Facebooktwittergoogle_plusredditlinkedinmail
Dennis Becker
Dr. Dennis Becker
dennis@speechimprovement.com

28 May Build REAL Relationships in Virtual Meetings

Yesterday, my client, a VP in financial services, said it was a waste of time to go to his office. No one was there, and besides, the majority of meetings he led were remote. He shared that in the “olden days,” bonds were formed by walking around, schmoozing at your desk, or shockingly, even having lunch together!

Technology had changed things forever, and it was up to us to create new strategies for connection in a remote world.

Here are the 4 most successful strategies he implemented:

  1. Let the participants own the meeting agenda. Ask for or assign topics so that the leader isn’t droning on as listeners doze. Try to include 5 different presenters in a 45-minute meeting.
  2. Mix up the format. The value of a meeting is the collective brainpower and problem solving ability of participants. The implication: If your meetings are devoted to just updates or providing information, they’re bound to get dull.
  3. Get creative. My client varied the following ideas in his forty five minute meetings:  a) Updates on recent projects; b) Current challenges Participant(s) brings up an issue and the group chimes in; c) Discussion of article or research led by a participant; d) What’s happening? Participants state what they are up to outside of work; e) Looking ahead: Leader or participant tees up a future initiative. The group brainstorms.
  4.  Use PODs to get everyone involved. PODs stand for Participants of the Day. These team members are responsible for contributing to discussion. PODS are essential when the meeting includes more than 8 people.

Let’s hear your ideas for taking the remote out of remote meetings.

Facebooktwittergoogle_plusredditlinkedinmail
Avatar
Laurie Schloff
laurie@speechimprovement.com

24 May Future Generations

Angst surrounding communication is universal. Speaking formally before large groups can cause great anxiety, so much so, even the most accomplished professionals often shy away from attempting to try it. But how about one-on-one conversations and speaking with those closest to us?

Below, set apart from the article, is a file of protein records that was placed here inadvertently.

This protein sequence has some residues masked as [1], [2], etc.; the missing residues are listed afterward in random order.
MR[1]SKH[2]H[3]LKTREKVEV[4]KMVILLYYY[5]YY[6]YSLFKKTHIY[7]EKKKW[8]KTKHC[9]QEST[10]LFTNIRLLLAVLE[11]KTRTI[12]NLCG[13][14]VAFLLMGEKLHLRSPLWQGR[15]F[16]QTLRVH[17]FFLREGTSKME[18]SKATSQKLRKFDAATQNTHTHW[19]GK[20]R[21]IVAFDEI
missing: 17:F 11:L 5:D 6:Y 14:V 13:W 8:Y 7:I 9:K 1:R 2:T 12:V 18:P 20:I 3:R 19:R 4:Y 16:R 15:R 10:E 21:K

As we approach the third decade of the new millennium, do you see effective communication increasing or waning? Are our “circles of support” growing or do we reach out to a more limited group of family, friends, and neighbors? (more…)

Facebooktwittergoogle_plusredditlinkedinmail
Read More
Donna Rustigian Mac
Donna Rustigian Mac
donna@speechimprovement.com

10 May Six Ways to Win Your Investor Presentation

I recently attended an event in Austin called Philanthropitch, a social impact fast-pitch competition. Nonprofits step onto the stage to gain access to capital and build awareness amongst new donors and volunteers. That night Philanthropitch gave away $110,000.00. No pressure, right?

I felt that every presenter did an excellent job which is a tremendous achievement. If you’d like to learn more about how to thrive in a pitch competition, you need a plan and preferably a trusted and reputable speech coach to support you.

There are many opportunities to share your pitch at competitions, and these events have tremendous benefits. You will network, build partnerships, and most importantly, you will get a chance to secure funding and elevate your business.

Pitch Competition events are both exhilarating and terrifying. Here are six ways to make your pitch stand out and gain the capital you need to get your business where it should be:

  1. Avoid an overly technical presentation

Technically- minded people usually produce technical presentations. If you have a large amount of data, numbers or percentages to share, be sure to balance it out with stories and images. Find a way to simplify the data to remain engaged with your listeners.

  1. Utilize notes carefully

No one enjoys that moment where you completely blank on what you were going to say. We find that the amount of practice required to avoid this is many more hours than most presenters think is required. Using notes can help ensure that you convey the keywords and proper message in your presentation but use them carefully. Notes can also get in the way when they inhibit the delivery technique. Don’t let your notes stress you out or slow you down.

  1. Find your story and weave it into a connection with the listeners

The investors or judges need to feel a connection to your organization and what you do. Storytelling can seem intimidating with the prevalence of world-class Ted talks. You don’t have to be Tony Robbins, you need to share your idea in a way that is easy to understand and will engage your listeners. Once you find your own speaker style, you can develop your story and provide valuable context.

  1. Be aware of what you can achieve in a short time

If you are given only three minutes to present a pitch, you need to know exactly how you are coming across. The message needs to be persuasive and maximize the VC or Investors excitement for funding your organization. By utilizing messaging, proper delivery, and extensive practice strategies, you will present in a way that inspires investors to take action.